A diagnosis of diabetes is shattering for many people. But for Ramona Mulligan, it was the impetus she needed to turn her life around.
She discovered she had diabetes in March 2009 after feeling unwell and going to see a GP for the first time in three years.
Her blood sugar was high and she was sent for tests, which showed she was glucose intolerant and could have diabetes.
Ramona, 46, said: “It scared me. I had lost a very dear friend to diabetes and heart disease several years before.
“I had also recently almost lost my mother to diabetes.
“She had some sort of an attack, like a diabetic seizure or stroke, which caused her to go into a diabetic coma.”
Ramona weighed 17 stones and she decided it was time to do something about her health.
She immediately stopped eating sweets and changed her eating habits in general, plus she started to do more exercise.
When she returned to Whittle Surgery for more test results, she had already lost one-and-a-half stone.
But the nurse, Jeanette Iman, then told her she had type two diabetes.
Ramona, of Kiln Croft, Clayton-le-Woods, said: “I was devastated and immediately started crying.
“Rather than treating it like a death sentence though, I decided to be positive.
“The nurse said I could still live a healthy and long life, but had to make some changes.”
Ramona saw a notice on the surgery’s bulletin board for a 12-week activity programme and made an appointment at a gym.
She was given a workout routine and started going to the gym regularly, continuing after the 12-week programme finished.
Through her job as a branch manager with recruitment agency Adecco, Ramona attended a talk that summer by Lord Sebastian Coe, who spoke about the Olympic Games coming to London in 2012.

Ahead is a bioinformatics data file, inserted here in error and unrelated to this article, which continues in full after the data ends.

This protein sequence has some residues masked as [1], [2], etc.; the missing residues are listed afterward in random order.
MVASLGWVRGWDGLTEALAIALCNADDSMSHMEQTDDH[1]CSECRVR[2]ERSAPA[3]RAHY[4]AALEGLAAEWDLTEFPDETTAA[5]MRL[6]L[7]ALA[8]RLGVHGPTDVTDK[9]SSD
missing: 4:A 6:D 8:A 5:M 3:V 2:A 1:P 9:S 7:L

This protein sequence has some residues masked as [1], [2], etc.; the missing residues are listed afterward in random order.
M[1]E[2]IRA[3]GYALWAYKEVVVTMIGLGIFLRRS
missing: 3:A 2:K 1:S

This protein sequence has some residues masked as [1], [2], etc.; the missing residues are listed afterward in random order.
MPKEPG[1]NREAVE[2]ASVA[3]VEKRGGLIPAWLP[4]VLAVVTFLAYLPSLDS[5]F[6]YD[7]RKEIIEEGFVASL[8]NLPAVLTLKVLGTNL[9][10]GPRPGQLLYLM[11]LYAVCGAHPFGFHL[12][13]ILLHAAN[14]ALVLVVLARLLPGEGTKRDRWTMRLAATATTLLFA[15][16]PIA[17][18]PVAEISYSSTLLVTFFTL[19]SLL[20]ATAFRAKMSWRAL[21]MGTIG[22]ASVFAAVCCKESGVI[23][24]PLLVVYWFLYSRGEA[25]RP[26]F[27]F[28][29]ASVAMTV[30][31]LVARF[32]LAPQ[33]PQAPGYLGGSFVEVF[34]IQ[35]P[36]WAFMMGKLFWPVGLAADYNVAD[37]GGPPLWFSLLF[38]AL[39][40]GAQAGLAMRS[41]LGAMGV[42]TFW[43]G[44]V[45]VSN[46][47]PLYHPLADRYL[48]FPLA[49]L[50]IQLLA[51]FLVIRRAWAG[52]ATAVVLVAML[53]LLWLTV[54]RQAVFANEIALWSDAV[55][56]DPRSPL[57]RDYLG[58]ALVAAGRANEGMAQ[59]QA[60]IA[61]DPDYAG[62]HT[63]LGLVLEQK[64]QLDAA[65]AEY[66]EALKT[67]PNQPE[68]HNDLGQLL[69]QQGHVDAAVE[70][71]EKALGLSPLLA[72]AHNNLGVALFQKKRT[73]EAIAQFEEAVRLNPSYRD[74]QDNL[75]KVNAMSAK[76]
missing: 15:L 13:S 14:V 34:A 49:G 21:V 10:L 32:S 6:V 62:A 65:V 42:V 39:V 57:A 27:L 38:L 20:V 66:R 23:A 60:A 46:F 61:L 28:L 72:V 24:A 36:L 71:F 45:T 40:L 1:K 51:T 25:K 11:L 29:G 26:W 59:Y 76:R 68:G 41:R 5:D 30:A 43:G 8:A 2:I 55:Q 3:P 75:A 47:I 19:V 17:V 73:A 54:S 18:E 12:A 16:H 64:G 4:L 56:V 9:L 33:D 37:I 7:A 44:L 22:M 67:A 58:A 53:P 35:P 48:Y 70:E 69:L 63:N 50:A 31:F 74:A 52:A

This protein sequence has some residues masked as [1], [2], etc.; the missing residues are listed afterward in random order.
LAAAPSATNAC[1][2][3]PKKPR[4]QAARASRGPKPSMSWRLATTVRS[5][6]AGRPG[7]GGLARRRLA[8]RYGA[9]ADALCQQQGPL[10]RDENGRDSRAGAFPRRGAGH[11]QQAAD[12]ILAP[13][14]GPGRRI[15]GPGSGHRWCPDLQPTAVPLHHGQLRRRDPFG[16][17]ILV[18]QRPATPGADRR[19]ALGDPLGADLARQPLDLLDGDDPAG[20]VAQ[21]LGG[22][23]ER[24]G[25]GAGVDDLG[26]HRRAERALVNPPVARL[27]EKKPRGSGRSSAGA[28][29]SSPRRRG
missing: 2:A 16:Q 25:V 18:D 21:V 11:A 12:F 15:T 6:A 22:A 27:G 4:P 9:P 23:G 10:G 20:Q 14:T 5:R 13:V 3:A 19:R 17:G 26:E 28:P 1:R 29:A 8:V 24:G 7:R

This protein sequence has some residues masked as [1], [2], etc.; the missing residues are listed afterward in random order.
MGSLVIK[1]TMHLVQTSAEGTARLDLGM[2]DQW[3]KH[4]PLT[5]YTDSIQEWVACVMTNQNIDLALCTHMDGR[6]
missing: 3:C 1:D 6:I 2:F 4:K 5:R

He encouraged her to volunteer and she signed up to be a “games maker” at the Olympic and Paralypmic Games.
Ramona, who has a son and two stepchildren, also started volunteering for Bolton Lads’ And Girls’ Club and entered the Great Manchester Run in 2012 to raise money for it.
She said: “At that time, I had never run.
“So I walked the first nine kilometres and ran the last kilometre.
“I wanted to see what it felt like to run, and it gave me this wonderful feeling.”
Ramona continued to exercise and lose weight, and the following year she took part in the race again, doing a combination of running and walking.
As well as exercising in the gym, Ramona started running at Cuerden Valley parkrun, a free, timed 5km run held each Saturday.
The first parkrun took her 43 minutes to complete and she has become a regular at the event, knocking six minutes off her personal best.
And last week, Ramona did the Great Manchester Run again, this time running the whole way and finishing in one hour and 22 minutes.
She was also raising money for charity Diabetes UK.
Ramona, who moved from the USA to Chorley in 2004, said: “I ran it from start to finish, and that was a huge achievement for me.
“I have only ever done 5k runs.
“So it was a great achievement for me to be able to run twice the distance.”
Ramona has now lost seven-and-a-half stones and continues to run and go to the gym, as well as walking her dog Alfie every morning.
Unfortunately, the progression of her diabetes means she has recently had to start to take insulin to control it.
But the changes to her life have made a big difference and she hopes her experience will give hope to others diagnosed with diabetes.
She said: “I want to reach people who might be struggling with obesity or diabetes and inspire them to get active.”
And she paid tribute to her husband, Kirk, and her nurse, Jeanette, for all the help they have given her.
Ramona said: “I was devastated when I spoke to Jeanette and she said I could still live a long and healthy and happy life and she was right.
“I have never felt healthier and happier.
“I weighed 17 stone when I got the diagnosis and now I weigh just nine-and-a-half stone.
“It has completely changed my life.”
n Ramona is still raising money for Diabetes UK.
To make a donation, go to www.justgiving.com/Ramona-Mulligan2.